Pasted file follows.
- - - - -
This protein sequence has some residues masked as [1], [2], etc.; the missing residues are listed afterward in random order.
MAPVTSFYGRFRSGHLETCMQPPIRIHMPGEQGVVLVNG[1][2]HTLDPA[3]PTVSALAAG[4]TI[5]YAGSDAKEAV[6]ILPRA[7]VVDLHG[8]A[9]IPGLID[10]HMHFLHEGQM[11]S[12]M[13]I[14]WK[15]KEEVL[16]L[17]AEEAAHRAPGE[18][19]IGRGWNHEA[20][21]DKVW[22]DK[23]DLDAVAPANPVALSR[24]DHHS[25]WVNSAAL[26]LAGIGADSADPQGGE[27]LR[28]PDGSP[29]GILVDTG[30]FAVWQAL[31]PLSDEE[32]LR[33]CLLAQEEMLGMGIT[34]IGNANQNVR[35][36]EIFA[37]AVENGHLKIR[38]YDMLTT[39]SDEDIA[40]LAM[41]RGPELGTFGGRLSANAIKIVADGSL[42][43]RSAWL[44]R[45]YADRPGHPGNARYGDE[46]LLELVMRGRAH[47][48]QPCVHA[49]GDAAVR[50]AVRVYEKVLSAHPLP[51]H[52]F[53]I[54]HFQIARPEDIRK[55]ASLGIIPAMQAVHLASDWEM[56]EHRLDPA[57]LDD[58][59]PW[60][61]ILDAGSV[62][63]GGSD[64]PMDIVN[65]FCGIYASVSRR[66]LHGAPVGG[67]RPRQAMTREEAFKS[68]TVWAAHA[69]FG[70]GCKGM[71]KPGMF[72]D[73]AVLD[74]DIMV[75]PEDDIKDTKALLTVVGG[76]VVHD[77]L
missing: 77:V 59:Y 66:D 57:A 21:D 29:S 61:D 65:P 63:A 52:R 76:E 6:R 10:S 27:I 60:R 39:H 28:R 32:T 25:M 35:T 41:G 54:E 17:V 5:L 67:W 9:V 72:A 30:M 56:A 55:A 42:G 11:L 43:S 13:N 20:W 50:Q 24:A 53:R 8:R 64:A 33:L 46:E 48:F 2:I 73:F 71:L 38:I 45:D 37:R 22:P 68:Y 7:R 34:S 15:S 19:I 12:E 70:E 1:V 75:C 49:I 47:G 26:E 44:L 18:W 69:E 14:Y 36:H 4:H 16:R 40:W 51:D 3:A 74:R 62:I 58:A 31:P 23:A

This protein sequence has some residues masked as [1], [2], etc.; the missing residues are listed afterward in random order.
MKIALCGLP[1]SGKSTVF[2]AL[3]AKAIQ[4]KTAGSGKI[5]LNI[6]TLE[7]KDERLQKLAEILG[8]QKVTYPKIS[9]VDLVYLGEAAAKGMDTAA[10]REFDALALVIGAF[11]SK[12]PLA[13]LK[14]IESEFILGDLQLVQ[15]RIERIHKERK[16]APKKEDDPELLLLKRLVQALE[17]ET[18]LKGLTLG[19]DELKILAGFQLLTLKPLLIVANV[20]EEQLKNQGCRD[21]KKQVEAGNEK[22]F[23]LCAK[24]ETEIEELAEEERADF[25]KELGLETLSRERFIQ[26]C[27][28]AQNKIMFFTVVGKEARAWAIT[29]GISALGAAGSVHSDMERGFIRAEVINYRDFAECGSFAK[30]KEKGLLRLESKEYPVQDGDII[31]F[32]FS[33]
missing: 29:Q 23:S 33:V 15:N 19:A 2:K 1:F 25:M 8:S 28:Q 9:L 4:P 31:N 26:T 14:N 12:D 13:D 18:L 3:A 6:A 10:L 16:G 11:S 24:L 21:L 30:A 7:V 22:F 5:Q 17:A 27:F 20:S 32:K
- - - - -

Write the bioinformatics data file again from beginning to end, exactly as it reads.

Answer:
This protein sequence has some residues masked as [1], [2], etc.; the missing residues are listed afterward in random order.
MAPVTSFYGRFRSGHLETCMQPPIRIHMPGEQGVVLVNG[1][2]HTLDPA[3]PTVSALAAG[4]TI[5]YAGSDAKEAV[6]ILPRA[7]VVDLHG[8]A[9]IPGLID[10]HMHFLHEGQM[11]S[12]M[13]I[14]WK[15]KEEVL[16]L[17]AEEAAHRAPGE[18][19]IGRGWNHEA[20][21]DKVW[22]DK[23]DLDAVAPANPVALSR[24]DHHS[25]WVNSAAL[26]LAGIGADSADPQGGE[27]LR[28]PDGSP[29]GILVDTG[30]FAVWQAL[31]PLSDEE[32]LR[33]CLLAQEEMLGMGIT[34]IGNANQNVR[35][36]EIFA[37]AVENGHLKIR[38]YDMLTT[39]SDEDIA[40]LAM[41]RGPELGTFGGRLSANAIKIVADGSL[42][43]RSAWL[44]R[45]YADRPGHPGNARYGDE[46]LLELVMRGRAH[47][48]QPCVHA[49]GDAAVR[50]AVRVYEKVLSAHPLP[51]H[52]F[53]I[54]HFQIARPEDIRK[55]ASLGIIPAMQAVHLASDWEM[56]EHRLDPA[57]LDD[58][59]PW[60][61]ILDAGSV[62][63]GGSD[64]PMDIVN[65]FCGIYASVSRR[66]LHGAPVGG[67]RPRQAMTREEAFKS[68]TVWAAHA[69]FG[70]GCKGM[71]KPGMF[72]D[73]AVLD[74]DIMV[75]PEDDIKDTKALLTVVGG[76]VVHD[77]L
missing: 77:V 59:Y 66:D 57:A 21:D 29:S 61:D 65:P 63:A 52:R 76:E 6:R 10:S 27:I 60:R 39:H 28:R 32:T 25:M 35:T 41:G 54:E 17:V 5:L 67:W 9:V 72:A 30:M 56:A 55:A 42:G 11:L 43:S 13:N 20:W 50:Q 24:A 53:R 8:R 64:A 33:L 46:E 48:F 2:I 73:F 71:L 38:I 45:D 37:R 22:P 68:Y 7:R 34:S 15:S 19:I 12:E 70:E 1:V 75:C 49:I 47:G 26:E 44:L 18:W 69:E 14:Y 36:H 4:H 16:R 40:W 51:D 3:A 74:R 62:I 58:A 31:P 23:A

This protein sequence has some residues masked as [1], [2], etc.; the missing residues are listed afterward in random order.
MKIALCGLP[1]SGKSTVF[2]AL[3]AKAIQ[4]KTAGSGKI[5]LNI[6]TLE[7]KDERLQKLAEILG[8]QKVTYPKIS[9]VDLVYLGEAAAKGMDTAA[10]REFDALALVIGAF[11]SK[12]PLA[13]LK[14]IESEFILGDLQLVQ[15]RIERIHKERK[16]APKKEDDPELLLLKRLVQALE[17]ET[18]LKGLTLG[19]DELKILAGFQLLTLKPLLIVANV[20]EEQLKNQGCRD[21]KKQVEAGNEK[22]F[23]LCAK[24]ETEIEELAEEERADF[25]KELGLETLSRERFIQ[26]C[27][28]AQNKIMFFTVVGKEARAWAIT[29]GISALGAAGSVHSDMERGFIRAEVINYRDFAECGSFAK[30]KEKGLLRLESKEYPVQDGDII[31]F[32]FS[33]
missing: 29:Q 23:S 33:V 15:N 19:A 2:K 1:F 25:M 8:S 28:Q 9:L 4:P 31:N 26:T 14:N 12:D 13:D 18:L 3:A 6:A 10:L 16:G 11:S 24:L 21:L 30:A 7:V 22:F 5:Q 17:A 27:F 20:S 32:K